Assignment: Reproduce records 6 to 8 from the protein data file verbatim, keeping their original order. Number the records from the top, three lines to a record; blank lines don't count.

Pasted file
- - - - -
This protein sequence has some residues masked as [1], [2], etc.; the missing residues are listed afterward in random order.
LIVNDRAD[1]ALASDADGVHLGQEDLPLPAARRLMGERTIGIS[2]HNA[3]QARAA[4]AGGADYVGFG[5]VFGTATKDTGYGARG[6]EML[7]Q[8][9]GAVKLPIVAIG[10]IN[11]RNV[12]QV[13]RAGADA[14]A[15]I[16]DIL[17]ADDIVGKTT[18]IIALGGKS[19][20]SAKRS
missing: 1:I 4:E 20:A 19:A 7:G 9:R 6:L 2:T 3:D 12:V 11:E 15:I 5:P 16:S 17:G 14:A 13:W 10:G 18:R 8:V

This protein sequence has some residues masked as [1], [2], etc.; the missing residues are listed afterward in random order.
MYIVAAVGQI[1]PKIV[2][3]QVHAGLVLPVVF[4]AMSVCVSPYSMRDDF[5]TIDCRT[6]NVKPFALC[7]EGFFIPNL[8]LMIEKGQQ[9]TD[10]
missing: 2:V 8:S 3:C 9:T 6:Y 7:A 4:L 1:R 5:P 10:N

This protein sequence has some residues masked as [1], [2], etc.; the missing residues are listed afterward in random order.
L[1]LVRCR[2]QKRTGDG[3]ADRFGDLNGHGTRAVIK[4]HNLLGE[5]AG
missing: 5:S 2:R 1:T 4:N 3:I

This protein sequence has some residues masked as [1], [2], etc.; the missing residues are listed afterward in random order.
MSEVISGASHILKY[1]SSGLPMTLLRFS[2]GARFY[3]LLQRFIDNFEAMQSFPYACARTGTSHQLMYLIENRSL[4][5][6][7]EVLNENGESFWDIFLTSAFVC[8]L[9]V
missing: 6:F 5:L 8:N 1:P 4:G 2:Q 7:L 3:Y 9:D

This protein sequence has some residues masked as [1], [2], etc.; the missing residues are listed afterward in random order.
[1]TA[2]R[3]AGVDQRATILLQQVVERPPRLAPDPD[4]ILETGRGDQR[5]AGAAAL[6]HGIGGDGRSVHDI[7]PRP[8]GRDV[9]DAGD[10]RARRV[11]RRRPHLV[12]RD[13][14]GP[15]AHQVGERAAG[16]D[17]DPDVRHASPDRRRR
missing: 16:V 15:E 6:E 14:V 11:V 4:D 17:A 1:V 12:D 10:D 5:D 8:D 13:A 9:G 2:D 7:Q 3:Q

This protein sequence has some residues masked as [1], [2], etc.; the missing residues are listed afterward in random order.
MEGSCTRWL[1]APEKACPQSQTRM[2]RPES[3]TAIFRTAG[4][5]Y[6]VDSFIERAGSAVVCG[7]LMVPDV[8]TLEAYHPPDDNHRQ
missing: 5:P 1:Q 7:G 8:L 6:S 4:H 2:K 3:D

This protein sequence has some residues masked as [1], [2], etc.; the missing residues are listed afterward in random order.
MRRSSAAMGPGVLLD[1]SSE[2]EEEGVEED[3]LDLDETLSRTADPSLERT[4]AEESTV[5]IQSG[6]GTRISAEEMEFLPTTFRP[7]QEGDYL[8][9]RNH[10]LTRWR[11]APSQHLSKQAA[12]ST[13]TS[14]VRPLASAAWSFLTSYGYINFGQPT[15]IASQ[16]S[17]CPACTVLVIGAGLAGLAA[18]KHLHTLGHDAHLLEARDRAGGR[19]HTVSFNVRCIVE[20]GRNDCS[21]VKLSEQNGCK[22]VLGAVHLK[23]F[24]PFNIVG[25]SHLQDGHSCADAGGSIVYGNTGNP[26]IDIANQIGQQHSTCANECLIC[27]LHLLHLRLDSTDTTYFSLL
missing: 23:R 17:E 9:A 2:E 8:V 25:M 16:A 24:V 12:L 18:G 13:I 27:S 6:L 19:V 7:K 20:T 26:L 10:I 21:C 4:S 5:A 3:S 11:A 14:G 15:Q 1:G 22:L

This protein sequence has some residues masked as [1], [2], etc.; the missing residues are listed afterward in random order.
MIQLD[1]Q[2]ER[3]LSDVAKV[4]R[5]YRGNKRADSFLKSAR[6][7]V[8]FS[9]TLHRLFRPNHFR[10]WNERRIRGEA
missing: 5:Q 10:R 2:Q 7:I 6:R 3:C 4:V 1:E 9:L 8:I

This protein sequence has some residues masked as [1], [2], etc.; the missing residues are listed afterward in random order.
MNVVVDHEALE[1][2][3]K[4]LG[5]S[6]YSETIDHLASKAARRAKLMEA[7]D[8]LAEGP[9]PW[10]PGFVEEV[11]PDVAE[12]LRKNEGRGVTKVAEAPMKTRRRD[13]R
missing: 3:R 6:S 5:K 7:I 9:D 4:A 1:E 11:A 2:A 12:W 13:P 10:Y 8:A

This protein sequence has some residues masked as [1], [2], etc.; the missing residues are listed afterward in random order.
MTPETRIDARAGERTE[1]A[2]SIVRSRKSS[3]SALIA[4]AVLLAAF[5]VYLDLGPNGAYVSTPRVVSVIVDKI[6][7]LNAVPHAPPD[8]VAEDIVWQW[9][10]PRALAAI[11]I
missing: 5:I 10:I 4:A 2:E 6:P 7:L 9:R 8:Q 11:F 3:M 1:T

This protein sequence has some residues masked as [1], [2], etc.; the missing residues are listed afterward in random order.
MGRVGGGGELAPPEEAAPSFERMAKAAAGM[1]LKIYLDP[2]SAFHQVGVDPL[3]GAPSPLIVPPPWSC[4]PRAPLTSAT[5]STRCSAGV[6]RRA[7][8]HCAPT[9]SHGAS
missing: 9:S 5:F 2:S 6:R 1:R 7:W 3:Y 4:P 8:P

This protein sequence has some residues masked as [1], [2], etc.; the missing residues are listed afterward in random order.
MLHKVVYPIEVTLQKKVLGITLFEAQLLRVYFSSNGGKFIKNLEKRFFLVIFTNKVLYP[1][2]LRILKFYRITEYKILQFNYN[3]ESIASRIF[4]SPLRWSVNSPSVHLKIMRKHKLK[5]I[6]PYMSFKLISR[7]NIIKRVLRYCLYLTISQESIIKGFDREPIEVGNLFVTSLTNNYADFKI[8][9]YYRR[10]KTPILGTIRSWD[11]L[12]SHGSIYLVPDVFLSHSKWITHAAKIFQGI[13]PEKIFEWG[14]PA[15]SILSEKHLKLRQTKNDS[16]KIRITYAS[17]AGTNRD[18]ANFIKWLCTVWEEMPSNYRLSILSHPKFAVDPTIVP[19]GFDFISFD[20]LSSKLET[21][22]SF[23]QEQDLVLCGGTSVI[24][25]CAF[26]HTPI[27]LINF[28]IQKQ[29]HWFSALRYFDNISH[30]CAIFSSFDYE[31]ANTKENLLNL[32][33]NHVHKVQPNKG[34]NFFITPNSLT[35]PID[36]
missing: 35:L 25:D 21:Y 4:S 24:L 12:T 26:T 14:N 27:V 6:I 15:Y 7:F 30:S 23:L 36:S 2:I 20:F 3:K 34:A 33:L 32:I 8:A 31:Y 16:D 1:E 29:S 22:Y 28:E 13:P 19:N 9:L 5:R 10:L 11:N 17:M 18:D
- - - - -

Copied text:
This protein sequence has some residues masked as [1], [2], etc.; the missing residues are listed afterward in random order.
MEGSCTRWL[1]APEKACPQSQTRM[2]RPES[3]TAIFRTAG[4][5]Y[6]VDSFIERAGSAVVCG[7]LMVPDV[8]TLEAYHPPDDNHRQ
missing: 5:P 1:Q 7:G 8:L 6:S 4:H 2:K 3:D

This protein sequence has some residues masked as [1], [2], etc.; the missing residues are listed afterward in random order.
MRRSSAAMGPGVLLD[1]SSE[2]EEEGVEED[3]LDLDETLSRTADPSLERT[4]AEESTV[5]IQSG[6]GTRISAEEMEFLPTTFRP[7]QEGDYL[8][9]RNH[10]LTRWR[11]APSQHLSKQAA[12]ST[13]TS[14]VRPLASAAWSFLTSYGYINFGQPT[15]IASQ[16]S[17]CPACTVLVIGAGLAGLAA[18]KHLHTLGHDAHLLEARDRAGGR[19]HTVSFNVRCIVE[20]GRNDCS[21]VKLSEQNGCK[22]VLGAVHLK[23]F[24]PFNIVG[25]SHLQDGHSCADAGGSIVYGNTGNP[26]IDIANQIGQQHSTCANECLIC[27]LHLLHLRLDSTDTTYFSLL
missing: 23:R 17:E 9:A 2:E 8:V 25:M 16:A 24:V 12:L 18:G 13:I 27:S 6:L 19:V 7:K 20:T 26:L 10:I 21:C 4:S 5:A 3:S 11:A 14:G 15:Q 1:G 22:L

This protein sequence has some residues masked as [1], [2], etc.; the missing residues are listed afterward in random order.
MIQLD[1]Q[2]ER[3]LSDVAKV[4]R[5]YRGNKRADSFLKSAR[6][7]V[8]FS[9]TLHRLFRPNHFR[10]WNERRIRGEA
missing: 5:Q 10:R 2:Q 7:I 6:R 3:C 4:V 1:E 9:L 8:I